Graduate students and postdoctoral scholars from institutions in Canada, Europe, Japan and the United States are invited to apply for the eighth International Summer School on HPC Challenges in Computational Sciences, to be heldJune 25 to 30, 2017,in Boulder, Colorado, USA. Applications are due March 6, 2017. The summer school is sponsored byCompute/Calcul Canada, the Extreme Science and Engineering Discovery Environment (XSEDE), the Partnership for Advanced Computing in Europe (PRACE) and the RIKEN Advanced Institute for Computational Science (RIKEN AICS).
Leading computational scientists and HPC technologists from the U.S., Europe, Japan and Canada will offer instructions on a variety of topics and also provide advanced mentoring. Topics include:
- HPC challenges by discipline
- HPC Programming Proficiencies
- Performance analysis and profiling
- Algorithmic approaches and numerical libraries
- Data-intensive computing
- Scientific visualization
- Canadian, EU, Japanese and U.S. HPC-infrastructures
The expense-paid program will benefit scholars from Canadian, European, Japanese and U.S. institutions who use advanced computing in their research. The ideal candidate will have many of the following qualities, however this list is not meant to be a “checklist” for applicants to meet all criteria:
- Familiar with HPC, not necessarily an HPC expert, but rather a scholar who could benefit from including advanced computing tools and methods into their existing computational work
- A graduate student with a strong research plan or a postdoctoral fellow in the early stages of their research efforts
- Regular practice with parallel programming (i.e. student utilizes parallel programming generally on a monthly basis or more)
- May have a science or engineering background, however, applicants from other disciplines are welcome provided their research activities include computational work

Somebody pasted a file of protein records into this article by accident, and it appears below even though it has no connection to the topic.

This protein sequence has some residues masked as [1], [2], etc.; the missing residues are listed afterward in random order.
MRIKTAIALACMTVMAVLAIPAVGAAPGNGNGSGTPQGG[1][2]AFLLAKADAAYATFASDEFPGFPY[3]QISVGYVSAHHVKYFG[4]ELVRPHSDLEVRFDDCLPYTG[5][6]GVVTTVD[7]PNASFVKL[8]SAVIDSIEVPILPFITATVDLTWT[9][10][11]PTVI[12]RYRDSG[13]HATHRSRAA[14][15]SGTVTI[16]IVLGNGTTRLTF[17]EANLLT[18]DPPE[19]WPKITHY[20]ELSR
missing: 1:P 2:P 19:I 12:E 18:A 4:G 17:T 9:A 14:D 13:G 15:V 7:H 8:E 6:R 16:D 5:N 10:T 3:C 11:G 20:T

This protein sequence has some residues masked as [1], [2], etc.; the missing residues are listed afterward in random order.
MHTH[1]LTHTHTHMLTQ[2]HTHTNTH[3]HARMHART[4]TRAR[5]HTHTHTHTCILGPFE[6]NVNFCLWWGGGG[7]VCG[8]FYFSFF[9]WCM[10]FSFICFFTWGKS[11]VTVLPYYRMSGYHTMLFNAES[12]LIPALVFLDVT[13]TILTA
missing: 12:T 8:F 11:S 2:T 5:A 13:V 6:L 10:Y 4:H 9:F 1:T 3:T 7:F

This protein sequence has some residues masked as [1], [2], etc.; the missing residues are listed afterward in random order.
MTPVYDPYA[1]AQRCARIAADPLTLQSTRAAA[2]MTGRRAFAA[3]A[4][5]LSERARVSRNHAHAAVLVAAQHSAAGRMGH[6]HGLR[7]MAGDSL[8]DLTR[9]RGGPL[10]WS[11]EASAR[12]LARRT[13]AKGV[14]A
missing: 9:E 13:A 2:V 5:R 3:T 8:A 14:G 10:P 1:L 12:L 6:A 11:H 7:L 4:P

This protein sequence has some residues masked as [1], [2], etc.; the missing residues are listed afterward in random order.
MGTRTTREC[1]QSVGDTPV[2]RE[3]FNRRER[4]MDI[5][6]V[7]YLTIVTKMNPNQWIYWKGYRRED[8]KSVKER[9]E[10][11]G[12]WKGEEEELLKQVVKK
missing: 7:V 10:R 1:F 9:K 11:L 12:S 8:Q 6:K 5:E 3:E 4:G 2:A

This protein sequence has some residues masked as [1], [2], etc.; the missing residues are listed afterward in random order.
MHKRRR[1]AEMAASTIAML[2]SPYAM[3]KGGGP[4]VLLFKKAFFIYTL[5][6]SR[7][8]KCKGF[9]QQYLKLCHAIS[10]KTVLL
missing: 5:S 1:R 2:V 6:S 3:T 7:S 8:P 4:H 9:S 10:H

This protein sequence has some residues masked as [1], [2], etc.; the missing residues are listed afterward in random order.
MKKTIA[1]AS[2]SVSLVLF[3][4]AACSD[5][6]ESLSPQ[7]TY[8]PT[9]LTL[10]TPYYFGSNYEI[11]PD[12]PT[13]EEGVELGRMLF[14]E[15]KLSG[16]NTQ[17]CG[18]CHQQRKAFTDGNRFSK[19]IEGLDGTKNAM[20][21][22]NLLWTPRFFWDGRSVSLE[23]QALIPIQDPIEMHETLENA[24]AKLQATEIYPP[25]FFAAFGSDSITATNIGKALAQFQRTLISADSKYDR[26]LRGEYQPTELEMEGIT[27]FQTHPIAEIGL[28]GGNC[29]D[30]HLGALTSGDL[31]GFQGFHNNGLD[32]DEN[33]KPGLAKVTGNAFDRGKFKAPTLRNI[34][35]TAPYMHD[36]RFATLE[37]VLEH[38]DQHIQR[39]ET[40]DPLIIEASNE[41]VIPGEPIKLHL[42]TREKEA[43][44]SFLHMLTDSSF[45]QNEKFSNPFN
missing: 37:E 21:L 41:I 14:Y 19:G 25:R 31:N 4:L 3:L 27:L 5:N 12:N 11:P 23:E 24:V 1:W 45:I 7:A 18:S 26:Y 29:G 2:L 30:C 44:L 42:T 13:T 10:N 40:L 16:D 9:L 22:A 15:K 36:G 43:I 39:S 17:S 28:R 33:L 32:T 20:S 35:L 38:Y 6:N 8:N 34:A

Students from underrepresented groups in computing are highly encouraged to apply (i.e. women, racial/ethnic minorities, persons with disabilities, etc.). If you have any questions regarding your eligibility or how this program may benefit you or your research group, please do not hesitate to contact the individual associated with your region below.
Applications closed March 6, 2017. Meals and housing will be covered for the selected participants, also support for travel will be given.
Thank you for your interest. Applications have closed for 2017. Notifications of acceptance will be sent near the end of March (early April for US participants).
When we began planning the IHPCSS more than a year ago, we could not have foreseen the current challenges caused by recent US immigration orders. For the IHPCSS, there are two primary challenges: the safety of our US students and instructors who may not be allowed back into the country if the IHPCSS was relocated, and the ability for students and instructors to travel to the US and return home from the US safely. Our ability to ensure both the safety of our students and instructors is of paramount importance to us.
The IHPCSS organizing committee is monitoring how to best ensure the safety of our students and instructors while maintaining guiding principals of inclusiveness and merit-based, peer-reviewed candidate selection. IHPCSS selects candidates in a blind selection process that ensures selection is based on merit and free from bias. We are committed to building a diverse,open, and accessible experience for all of our students.
We encourage all who are interested to apply, even though some will have legitimate concerns about travel. We will do our best to facilitate your travel to the US should you be accepted to the International HPC Summer School. In the event that accepted participants are unable to attend the IHPCSS because of travel restrictions, they will be offered a spot in the 2018 IHPCSS, which will be held in Europe
Planning an event of this kind is a yearlong effort, and the location for the summer school was set many months ago, long before the current uncertain travel situation. It is unfortunately too late to change the location to another country, which would still create an uncertain situation for some of the participants returning to the US after the event.
We continue to monitor the developments and will consider any necessary options